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I have few actors with custom, non convex geometry (mesh) created using PxRigidActorExt::createExclusiveShape and a lot of actors with PxSphereGeometry geometry. Now I want to check if these spheres are colliding or are inside my custom geometries. I have created PxSimulationEventCallback with onContact method, but it only gives me info about collisions.

How can I get info if my spheres are inside my custom geometry?

Edit: It doesn't have to work in "real-time", it can be much slower.

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    \$\begingroup\$ Detecting whether something is inside a non-convex mesh is a surprisingly expensive task, so many physics engines don't provide a method for it. Are you able to decompose the mesh into convex pieces, or use a voxel/octree/BSP/SDF approximation instead? These give you much more efficient inside/outside/distance-to-point checks. \$\endgroup\$
    – DMGregory
    Apr 27, 2022 at 12:23
  • \$\begingroup\$ @DMGregory Thank you for the answer! Probably I'm able to decompose the mesh, but it wouldn't be a trivial task too. Can you tell me more info about voxel/octree/BSP/SDF approximation and how it can help me? I'm not very familiar with calculations like that. \$\endgroup\$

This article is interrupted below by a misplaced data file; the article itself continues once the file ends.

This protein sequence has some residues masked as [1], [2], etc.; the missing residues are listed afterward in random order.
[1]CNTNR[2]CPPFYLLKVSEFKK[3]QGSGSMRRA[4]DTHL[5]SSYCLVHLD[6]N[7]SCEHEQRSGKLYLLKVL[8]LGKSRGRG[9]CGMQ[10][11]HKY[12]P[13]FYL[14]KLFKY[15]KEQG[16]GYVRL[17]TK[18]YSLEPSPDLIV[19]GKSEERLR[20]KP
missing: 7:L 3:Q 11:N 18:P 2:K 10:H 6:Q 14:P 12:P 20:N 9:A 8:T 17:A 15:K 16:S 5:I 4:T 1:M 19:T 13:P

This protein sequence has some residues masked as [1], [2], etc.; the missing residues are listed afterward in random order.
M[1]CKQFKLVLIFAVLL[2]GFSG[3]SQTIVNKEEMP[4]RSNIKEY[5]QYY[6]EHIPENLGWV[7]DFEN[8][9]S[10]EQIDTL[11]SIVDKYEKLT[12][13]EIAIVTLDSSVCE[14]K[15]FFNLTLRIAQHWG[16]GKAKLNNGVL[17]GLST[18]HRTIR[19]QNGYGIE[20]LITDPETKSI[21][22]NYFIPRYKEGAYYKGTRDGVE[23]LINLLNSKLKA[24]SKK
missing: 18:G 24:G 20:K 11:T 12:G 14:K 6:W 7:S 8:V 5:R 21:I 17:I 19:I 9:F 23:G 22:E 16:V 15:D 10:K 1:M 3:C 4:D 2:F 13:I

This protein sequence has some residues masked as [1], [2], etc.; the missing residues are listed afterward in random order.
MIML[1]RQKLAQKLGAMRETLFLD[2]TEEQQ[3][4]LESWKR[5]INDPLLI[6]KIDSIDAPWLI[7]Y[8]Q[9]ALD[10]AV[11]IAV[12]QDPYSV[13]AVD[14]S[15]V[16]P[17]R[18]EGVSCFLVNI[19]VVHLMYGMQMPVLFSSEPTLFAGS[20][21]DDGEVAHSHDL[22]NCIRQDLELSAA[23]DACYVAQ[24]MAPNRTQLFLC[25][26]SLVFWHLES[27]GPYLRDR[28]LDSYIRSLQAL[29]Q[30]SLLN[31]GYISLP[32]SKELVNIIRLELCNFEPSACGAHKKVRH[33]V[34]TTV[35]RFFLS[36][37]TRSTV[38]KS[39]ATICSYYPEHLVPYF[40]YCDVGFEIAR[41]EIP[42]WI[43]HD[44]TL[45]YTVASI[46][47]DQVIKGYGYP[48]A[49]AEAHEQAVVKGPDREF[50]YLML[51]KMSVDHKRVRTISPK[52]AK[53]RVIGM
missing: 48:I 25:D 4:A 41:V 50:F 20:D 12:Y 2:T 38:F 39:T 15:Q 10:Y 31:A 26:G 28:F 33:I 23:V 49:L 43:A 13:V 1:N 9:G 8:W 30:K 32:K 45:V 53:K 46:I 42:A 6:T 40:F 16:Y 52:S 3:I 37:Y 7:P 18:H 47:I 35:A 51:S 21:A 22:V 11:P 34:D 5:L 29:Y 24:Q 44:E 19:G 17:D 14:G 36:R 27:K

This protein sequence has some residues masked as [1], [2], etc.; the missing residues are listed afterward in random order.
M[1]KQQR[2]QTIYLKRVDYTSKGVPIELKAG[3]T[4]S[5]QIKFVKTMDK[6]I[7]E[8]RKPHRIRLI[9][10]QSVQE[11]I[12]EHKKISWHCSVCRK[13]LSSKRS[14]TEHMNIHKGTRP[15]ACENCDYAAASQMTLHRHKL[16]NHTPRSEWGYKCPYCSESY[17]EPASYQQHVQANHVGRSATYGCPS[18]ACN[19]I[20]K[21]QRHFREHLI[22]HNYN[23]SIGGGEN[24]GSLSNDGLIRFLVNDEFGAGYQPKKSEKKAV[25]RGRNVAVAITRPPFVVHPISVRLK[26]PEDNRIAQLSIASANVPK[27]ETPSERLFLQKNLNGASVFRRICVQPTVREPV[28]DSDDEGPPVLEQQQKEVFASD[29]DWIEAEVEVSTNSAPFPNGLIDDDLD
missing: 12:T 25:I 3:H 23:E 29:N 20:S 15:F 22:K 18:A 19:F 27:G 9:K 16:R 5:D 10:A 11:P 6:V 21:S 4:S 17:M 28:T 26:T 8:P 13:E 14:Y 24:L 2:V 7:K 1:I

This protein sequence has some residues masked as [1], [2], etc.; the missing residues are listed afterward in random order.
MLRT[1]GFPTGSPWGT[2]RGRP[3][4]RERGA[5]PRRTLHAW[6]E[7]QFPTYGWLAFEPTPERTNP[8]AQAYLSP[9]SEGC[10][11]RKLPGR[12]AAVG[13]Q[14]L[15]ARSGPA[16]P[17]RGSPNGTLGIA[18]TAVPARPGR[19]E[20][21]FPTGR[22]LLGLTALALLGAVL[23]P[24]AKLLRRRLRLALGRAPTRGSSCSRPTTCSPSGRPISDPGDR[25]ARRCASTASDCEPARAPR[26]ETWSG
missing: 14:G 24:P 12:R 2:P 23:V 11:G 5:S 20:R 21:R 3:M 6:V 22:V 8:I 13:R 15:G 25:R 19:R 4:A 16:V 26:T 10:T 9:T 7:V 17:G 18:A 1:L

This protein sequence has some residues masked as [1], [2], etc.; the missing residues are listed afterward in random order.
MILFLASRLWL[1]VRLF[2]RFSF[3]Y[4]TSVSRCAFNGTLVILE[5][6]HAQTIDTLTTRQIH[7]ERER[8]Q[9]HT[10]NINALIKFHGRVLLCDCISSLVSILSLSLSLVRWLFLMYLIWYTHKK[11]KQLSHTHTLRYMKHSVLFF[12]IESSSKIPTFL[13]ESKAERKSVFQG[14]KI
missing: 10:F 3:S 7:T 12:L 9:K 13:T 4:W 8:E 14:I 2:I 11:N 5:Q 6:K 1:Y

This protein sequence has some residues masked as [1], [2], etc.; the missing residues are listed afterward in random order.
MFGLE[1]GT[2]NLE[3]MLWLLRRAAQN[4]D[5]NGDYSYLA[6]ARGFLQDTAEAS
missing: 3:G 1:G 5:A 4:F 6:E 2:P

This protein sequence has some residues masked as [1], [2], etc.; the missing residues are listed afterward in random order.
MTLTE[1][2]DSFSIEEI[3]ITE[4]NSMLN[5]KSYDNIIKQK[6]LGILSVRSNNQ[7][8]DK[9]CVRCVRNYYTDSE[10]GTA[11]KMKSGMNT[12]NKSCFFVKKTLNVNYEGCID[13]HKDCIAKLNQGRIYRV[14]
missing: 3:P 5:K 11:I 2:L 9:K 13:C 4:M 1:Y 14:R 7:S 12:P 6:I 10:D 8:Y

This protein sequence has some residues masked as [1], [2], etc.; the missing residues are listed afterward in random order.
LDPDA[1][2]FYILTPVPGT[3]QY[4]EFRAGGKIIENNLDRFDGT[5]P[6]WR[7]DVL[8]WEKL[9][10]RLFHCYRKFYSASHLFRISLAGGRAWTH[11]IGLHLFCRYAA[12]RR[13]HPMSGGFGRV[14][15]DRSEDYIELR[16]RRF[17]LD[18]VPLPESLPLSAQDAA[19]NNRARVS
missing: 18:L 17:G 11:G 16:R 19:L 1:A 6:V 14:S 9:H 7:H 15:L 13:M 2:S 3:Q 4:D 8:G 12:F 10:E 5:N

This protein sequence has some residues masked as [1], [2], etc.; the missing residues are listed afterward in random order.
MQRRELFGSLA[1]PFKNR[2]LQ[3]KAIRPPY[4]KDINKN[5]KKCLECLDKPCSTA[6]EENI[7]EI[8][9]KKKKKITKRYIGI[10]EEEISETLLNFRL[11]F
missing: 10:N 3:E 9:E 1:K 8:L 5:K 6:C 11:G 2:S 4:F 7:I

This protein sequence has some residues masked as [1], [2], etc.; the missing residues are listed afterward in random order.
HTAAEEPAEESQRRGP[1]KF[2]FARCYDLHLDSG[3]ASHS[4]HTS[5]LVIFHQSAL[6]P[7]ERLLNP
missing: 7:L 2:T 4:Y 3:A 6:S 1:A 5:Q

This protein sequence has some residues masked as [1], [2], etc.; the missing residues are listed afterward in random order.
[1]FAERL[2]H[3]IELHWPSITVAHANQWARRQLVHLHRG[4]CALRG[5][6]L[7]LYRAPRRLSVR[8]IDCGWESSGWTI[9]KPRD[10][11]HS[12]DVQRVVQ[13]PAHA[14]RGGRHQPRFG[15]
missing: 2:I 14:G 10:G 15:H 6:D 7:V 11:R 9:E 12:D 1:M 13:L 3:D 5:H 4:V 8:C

– Raffallo
    Apr 27, 2022 at 13:24
  • \$\begingroup\$ Search for each of those terms separately and you'll find lots of existing resources documenting them. A voxel representation discretizes the shape into a grid of cells that are either occupied or empty, do you can do an inside/overlap test just by doing a lookup into that grid. A sparse octree lets you do this at a variable level of detail, so parts of your mesh with complicated borders get denser voxels and big interior/exterior reagions get sparser. BSP is a Binary Space Partition, and SDF is a signed distance field (eg. voxels storing distance inside/outside rather than a boolean). \$\endgroup\$
    – DMGregory
    Apr 27, 2022 at 14:07
  • \$\begingroup\$ @DMGregory I figured I could use gravity simulation to make the points outside the mesh fall and the points inside bouncing back inside. Unfortunately, it does not work a bit as I wanted, because the points penetrate the walls, even if I set double sided geometry when creating with: PxTriangleMeshGeometry geom(pMesh, PxMeshScale(), PxMeshGeometryFlag::eDOUBLE_SIDED); \$\endgroup\$
    – Raffallo
    Apr 28, 2022 at 7:59

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I was able to achieve what I wanted.

To check if the sphere is inside my triangle mesh, I've used raycasting from the center point into (0.0f, 1.0f, 0.0f) direction (which can be random). The point is inside if the hit count is > 0 and is odd.

Finding if a point is inside of a mesh (Point-in-polyhedron)

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